Jeremy Langmead: What You Should (And Shouldn't) Wear To Bed

Our resident style expert on why deep V t-shirts should be banned at breakfast

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When you live outside of London, you tend to frequently play host to city-dwelling friends who fancy the idea of a boozy Saturday night dinner followed by a sleepover and a lazy Sunday stroll before nipping back to town. The things I enjoy the most about this are, a) seeing how everyone looks first thing in the morning when they stagger down to breakfast (as it’s my home I always have more grooming remedies to hand than they do), and b) noting the diverse array of slumber-wear that appears at a house party.

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The most popular choice with men is the jogging pants and T-shirt combo. This seems perfectly sensible as it will see you through breakfast and, if you’re so inclined, it will work, too, when teamed with wellies and a jacket for a potter outside. The most popular styles I see are grey jersey trackie bottoms, as discussed in my last column, hoodies of a more adventurous shade and, I’m sorry to say, an inordinate number of low-slung, V-neck T-shirts.

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Oh, why oh why, is the deep-V Tee (no coincidence it sounds like a sexually transmitted disease) so popular? Every time I ungraciously point out to my guests how unappetising these look on men, they stare back at me as if I’m some mad old uncle (Monty). I suppose they have a point. But most of these V-necks are so low they morph into a Y-front. I imagine each time they go for a wee, wearers pull the V down a little lower, pull out their willy, and go for a waz without any need to touch their underpants at all.

I just don’t think men should wear tops that have more non-top than top. I don’t want a pair of someone else’s pecs, however toned, to land on my muesli as they reach over the table for the milk jug. It’s sometimes like breakfasting with a bevy of male Page 3 models or Hollywood starlets; surely sideboob displays belong to red carpet film premieres, not Sunday morning brunch.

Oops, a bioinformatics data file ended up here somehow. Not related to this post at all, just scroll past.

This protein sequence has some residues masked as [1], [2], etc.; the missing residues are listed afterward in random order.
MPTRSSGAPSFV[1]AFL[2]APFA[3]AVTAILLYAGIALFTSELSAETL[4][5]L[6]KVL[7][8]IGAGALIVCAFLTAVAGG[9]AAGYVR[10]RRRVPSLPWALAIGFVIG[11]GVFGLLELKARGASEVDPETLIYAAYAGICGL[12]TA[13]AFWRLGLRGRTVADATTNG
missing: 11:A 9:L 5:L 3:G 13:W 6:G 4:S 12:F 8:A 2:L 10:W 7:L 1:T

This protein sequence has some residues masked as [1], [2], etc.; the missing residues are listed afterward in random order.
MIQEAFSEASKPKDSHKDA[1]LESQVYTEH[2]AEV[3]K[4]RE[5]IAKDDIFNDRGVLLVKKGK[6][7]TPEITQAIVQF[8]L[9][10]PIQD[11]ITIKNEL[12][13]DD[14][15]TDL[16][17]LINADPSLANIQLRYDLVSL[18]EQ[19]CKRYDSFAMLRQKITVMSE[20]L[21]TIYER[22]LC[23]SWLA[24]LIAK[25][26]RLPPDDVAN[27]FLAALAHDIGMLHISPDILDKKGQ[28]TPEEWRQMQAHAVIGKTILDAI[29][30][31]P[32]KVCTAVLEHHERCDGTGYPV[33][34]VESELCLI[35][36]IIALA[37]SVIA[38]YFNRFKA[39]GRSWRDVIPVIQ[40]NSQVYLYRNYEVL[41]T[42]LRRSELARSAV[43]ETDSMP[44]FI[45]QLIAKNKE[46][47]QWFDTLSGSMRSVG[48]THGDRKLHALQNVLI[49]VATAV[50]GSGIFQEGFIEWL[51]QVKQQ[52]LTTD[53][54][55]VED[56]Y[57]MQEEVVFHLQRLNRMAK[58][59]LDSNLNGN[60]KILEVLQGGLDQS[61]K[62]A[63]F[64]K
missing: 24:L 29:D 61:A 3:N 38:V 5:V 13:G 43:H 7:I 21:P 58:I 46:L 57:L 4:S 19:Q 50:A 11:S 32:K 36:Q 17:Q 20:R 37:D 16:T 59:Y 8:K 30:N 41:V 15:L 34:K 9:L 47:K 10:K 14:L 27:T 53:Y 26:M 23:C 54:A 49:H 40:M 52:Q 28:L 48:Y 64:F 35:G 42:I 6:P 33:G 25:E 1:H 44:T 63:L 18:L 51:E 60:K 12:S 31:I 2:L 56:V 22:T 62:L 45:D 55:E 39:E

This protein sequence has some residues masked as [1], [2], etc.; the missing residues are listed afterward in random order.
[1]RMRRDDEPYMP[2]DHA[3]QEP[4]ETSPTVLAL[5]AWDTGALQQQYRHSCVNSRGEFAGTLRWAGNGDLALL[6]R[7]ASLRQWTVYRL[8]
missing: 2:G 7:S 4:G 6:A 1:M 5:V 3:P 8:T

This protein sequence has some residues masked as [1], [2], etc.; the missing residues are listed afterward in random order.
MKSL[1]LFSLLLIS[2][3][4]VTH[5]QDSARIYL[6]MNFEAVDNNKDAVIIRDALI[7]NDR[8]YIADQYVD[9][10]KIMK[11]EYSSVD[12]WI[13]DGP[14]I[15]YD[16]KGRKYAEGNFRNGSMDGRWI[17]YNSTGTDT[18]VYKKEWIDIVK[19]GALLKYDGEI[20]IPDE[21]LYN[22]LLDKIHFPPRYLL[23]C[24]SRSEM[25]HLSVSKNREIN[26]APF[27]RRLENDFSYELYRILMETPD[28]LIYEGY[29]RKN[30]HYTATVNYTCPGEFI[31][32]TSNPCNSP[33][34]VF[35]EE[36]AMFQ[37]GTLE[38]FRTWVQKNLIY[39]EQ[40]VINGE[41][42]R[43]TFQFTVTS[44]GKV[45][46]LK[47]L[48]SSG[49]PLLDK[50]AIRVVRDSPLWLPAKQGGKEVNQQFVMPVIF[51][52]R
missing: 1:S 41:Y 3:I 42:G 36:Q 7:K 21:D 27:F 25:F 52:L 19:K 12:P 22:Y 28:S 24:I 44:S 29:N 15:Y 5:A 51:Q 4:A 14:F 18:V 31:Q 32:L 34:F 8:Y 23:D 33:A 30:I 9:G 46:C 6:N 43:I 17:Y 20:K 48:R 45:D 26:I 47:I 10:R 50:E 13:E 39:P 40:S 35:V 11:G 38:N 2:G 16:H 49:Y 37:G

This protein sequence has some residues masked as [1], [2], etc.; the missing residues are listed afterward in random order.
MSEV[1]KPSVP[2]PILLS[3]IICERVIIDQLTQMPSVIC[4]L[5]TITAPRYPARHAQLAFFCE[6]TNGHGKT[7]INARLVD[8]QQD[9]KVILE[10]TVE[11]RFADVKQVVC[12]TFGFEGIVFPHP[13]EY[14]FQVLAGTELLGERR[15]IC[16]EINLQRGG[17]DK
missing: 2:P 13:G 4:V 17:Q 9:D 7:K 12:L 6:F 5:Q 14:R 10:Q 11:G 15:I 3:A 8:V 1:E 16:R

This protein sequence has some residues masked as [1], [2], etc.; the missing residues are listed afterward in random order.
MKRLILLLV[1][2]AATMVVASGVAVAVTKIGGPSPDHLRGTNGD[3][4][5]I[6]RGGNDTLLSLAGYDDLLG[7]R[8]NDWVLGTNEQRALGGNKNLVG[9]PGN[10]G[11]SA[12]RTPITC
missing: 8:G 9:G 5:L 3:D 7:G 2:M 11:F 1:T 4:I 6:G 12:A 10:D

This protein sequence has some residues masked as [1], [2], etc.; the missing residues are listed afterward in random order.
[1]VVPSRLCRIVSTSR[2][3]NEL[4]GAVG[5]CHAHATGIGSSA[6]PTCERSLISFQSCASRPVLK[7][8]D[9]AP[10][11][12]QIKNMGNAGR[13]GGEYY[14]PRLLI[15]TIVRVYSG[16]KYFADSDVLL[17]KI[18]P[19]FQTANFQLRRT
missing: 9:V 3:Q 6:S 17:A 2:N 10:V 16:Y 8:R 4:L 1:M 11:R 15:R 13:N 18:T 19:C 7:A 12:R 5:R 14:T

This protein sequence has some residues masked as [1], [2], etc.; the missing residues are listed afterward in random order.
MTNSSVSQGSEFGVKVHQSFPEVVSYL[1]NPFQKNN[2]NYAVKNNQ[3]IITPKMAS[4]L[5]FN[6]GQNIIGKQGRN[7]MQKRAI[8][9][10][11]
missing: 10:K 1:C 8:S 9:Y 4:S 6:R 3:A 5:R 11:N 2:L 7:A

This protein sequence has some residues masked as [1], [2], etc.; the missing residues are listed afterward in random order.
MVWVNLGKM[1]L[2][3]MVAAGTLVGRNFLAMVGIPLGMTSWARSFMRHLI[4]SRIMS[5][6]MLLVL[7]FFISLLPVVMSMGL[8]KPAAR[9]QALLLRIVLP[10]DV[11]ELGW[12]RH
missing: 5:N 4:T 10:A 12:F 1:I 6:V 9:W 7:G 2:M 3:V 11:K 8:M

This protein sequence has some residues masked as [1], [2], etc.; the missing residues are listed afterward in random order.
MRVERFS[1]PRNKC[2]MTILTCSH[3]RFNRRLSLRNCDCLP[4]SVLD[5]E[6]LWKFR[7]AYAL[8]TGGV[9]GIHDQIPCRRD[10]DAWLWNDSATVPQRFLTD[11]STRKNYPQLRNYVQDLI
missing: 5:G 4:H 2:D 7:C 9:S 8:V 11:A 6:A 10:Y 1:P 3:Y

The deep-V T-shirt isn’t confined to slumber parties (and summer holidays). A fair few have appeared at some of this autumn’s more glamorous events; I’ve even spotted a small number worn under tuxes at black-tie parties. Not only are the wearers quite clearly feeling the cold (if their distressingly prominent nipples are anything to go by), but I always think the V of a T-shirt clashes with the V-shape a jacket makes at the same point of the torso. Avoid a VV if you can.

Now, I would hate anyone to think I was in the slightest bit superficial (wahahahaha!), but I have to admit I do on occasion notice my guests’ choice of socks, too. Hard not to as nobody wears slippers any more. There was a half-hearted revival a year or two ago with some fashion-forward fellows donning embroidered slippers for in- and outdoor use, but it was appropriately short-lived.

No, my bugbear with socks is basically the foot version of the deep V: the secret (sneaker) sock. I’m all for comfort and practicality, but I do think that secret socks should remain just that: something that is never seen. When you remove your trainers, put a proper sock on. The sight of a pale, insipid foot, semi-covered in a skimpy flesh-coloured piece of fabric clinging onto the toes for dear life, and yet hanging off the calloused heel without a care, is wholly off-putting. It’s like walking around with an old, bloodied Elastoplast dangling from your foot.

Reading the above, you may think I’m the host from hell. But actually, all I’m saying is that if you’re coming to stay, please wear some clothes. Surely that’s not too much to ask? Well, as it happens… last week I got a call from a film company asking if they could rent our house for a documentary they were making. Great, I thought, the money they’ve offered is good, and I might get to learn more about the human genome, or Corinthian columns.

But no. They wanted to film a sex party at our house; a sex party for 100 swingers. “But don’t worry,” they said, when they heard me gagging on the end of the phone. “It’s all professional couples, a few single ladies, and no single men. And we send in industrial cleaners the following day.” Jesus. I’m still recovering from the fact that Susan Boyle is pictured hugging one of my armchairs in the publicity pictures for her latest album. Who knew that a house in the country could be so mired in controversy?


Agree?


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